On the other hand, Chet’s only solace in his lonely, empty week are those few hours with her. Waiting to see her on those nights is nearly more than Chet can stand. There are tender moments when Chet does his best to charm her and try to make her time there a bit more palatable. We know that Chet is incredibly lonely, has always been lonely, and we want him to find some happiness in this budding relationship. Still, he and the instructor are worlds apart, and we’re not sure, though he’s always been polite and good natured, what he might do to ensure those worlds come together. It’s a wonderfully crafted, lonely story, amplified by the vast, open distance in Montana.
Though this was my favorite story in the book, I was not disappointed by the rest. For the most part the premises continue to be fairly simple as we watch simple people struggling with their conflicting desires and sometimes getting into situations that make the reader’s throat go dry.
Two examples where I found myself physically affected by the story (short breath, dry throat, tensed muscles) are “Red from Green” and “The Girlfriend.” Both stories put older men in close proximity with younger girls. Though the initial motives are guilty but not sexual, the tension reminded me of the hotel scene in Roth’s American Pastoral (though what happens is very different).
In “Red from Green” a young girl accompanies her father on a boating trip. Their companions on the trip are her uncle, a private attorney, and the central plaintiff in a class action law suit her uncle is litigating. The trip is meant to smooze the plaintiff who is thinking of dropping the suit and moving away; if he leaves, the case dries up. Throughout the day the girl watches as her father (who is a district judge) allows the man to take advantage of his desirability. The plaintiff catches fish that are too small but keeps them anyway, something her father usually has no tolerance for. Later the plaintiff takes the girl out to practice shooting, using illegal hollow point bullets. Late in the evening, after the uncle has already retired to his tent, the father also gets up from the fire and goes to his tent. Before entering it he looks back at his daughter whom he has now left alone with this strange plaintiff, who has just asked if she could please kneel on his back to help him loosen up some tight muscles. It’s horrifying to read and wonder just what is going to happen. Worse, why? Did the father expect nothing to happen? Why would he leave it to chance? Did he actually expect something to happen? We have no reason to disrespect this judge. From all accounts, he’s a fine man who runs a disciplined life and courtroom. He’s a protector. But what is that moment of ambiguity about? It’s a great story.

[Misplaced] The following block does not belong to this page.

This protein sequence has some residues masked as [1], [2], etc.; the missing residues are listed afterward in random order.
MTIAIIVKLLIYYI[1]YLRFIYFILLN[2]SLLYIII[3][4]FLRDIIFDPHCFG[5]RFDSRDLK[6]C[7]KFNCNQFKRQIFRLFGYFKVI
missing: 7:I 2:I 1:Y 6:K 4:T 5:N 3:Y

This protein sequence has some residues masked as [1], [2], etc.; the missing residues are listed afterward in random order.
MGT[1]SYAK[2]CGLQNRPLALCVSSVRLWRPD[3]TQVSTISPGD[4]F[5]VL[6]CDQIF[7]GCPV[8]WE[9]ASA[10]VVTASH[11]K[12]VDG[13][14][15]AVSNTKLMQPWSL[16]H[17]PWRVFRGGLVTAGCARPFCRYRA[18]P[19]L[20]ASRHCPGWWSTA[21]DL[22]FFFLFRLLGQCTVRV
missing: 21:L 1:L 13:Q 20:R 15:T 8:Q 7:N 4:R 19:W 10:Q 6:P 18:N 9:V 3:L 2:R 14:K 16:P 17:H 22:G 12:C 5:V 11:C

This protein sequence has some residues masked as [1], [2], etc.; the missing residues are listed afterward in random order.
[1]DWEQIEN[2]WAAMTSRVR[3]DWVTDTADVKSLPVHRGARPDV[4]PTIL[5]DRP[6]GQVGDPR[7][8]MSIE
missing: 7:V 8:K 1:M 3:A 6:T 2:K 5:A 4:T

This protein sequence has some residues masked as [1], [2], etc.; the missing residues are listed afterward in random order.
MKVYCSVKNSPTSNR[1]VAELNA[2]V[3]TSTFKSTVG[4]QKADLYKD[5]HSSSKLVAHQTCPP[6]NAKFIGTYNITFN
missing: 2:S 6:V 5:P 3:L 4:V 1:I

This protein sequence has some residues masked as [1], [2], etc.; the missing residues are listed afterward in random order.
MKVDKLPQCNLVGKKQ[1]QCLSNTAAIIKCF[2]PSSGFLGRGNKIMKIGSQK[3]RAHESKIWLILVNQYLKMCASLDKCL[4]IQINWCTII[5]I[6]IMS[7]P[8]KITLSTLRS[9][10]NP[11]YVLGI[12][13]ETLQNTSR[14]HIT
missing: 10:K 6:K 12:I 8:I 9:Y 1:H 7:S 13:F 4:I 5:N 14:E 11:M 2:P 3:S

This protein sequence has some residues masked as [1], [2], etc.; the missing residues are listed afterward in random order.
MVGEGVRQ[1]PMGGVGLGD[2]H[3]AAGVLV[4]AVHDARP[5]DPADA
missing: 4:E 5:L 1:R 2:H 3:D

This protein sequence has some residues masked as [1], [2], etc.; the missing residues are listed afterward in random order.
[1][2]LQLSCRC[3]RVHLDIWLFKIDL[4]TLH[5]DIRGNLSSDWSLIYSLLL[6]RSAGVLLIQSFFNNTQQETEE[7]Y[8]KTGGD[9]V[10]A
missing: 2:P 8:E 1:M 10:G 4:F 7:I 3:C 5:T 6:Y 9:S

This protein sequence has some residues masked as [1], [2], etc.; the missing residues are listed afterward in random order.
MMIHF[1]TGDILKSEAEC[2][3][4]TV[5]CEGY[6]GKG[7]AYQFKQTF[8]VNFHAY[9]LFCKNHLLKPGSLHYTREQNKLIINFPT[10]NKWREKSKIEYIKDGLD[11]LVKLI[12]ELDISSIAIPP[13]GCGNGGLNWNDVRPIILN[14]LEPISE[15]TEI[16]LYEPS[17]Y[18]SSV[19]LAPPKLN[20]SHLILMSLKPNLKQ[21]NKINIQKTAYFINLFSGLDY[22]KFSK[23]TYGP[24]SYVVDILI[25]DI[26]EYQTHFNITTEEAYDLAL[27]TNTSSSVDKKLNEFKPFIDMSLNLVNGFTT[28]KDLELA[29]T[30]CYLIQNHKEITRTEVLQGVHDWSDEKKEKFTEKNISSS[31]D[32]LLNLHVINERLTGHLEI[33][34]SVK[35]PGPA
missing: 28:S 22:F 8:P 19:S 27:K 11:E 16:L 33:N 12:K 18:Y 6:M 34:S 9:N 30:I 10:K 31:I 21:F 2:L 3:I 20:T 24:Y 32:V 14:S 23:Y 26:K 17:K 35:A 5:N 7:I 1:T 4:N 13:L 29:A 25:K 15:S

“The Girlfriend” begins when Leo, a man in his fifties, shows up at a hotel room to meet a teenage girl. The air is tense. We soon find out that the girl is the girlfriend of the man who murdered Leo’s only daughter. The case has just ended with a guilty verdict, but this girlfriend lied on the stand to protect this boy who raped and killed another woman. It’s more than Leo can stomach, so he’s asked her to explain it. The tension in the prose makes it feel like we’re in the room with them, and it’s very uncomfortable to witness the discussion between these two broken and desperate people interact. Leo learns more about himself than he’d hoped.
There are other male-female struggles, like in “Lovely Rita” when a young man is killed in an accident at a construction site and his girlfriend comes to his best friend for help: she’d like him to set up a raffle at the construction site for a night with her. In “Two Step,” a wife who suspects her husband is unfaithful discusses the matter with the very woman he is being unfaithful with — and then he arrives, and we feel sorry for both women.
There is also the quirky “Liliana,” which begins with a sentence that echos Kafka’s Metamorphosis:
On a hazy summer afternoon in Los Angeles, while my wife was at work and our children were napping, I answered the ringing doorbell to find my grandmother, two months dead, standing on a stoop.
Liliana, the grandmother, was a very rich woman with a past in war-time Germany cinema. She and her grandson never saw eye-to-eye. She seemed to think him unworthy and never shared much, if anything, with him, forcing him to make his own modest way through the world. He despised her. He doesn’t want anything from her – has resigned himself to that fate, actually — but he certainly resents her. And here she seems to have returned from the dead.
While I stripped the master bed and carried the sheets to the wash, I thought about Jesus and Elvis. People had wanted them back, badly, and still did. But who would have willed Liliana back.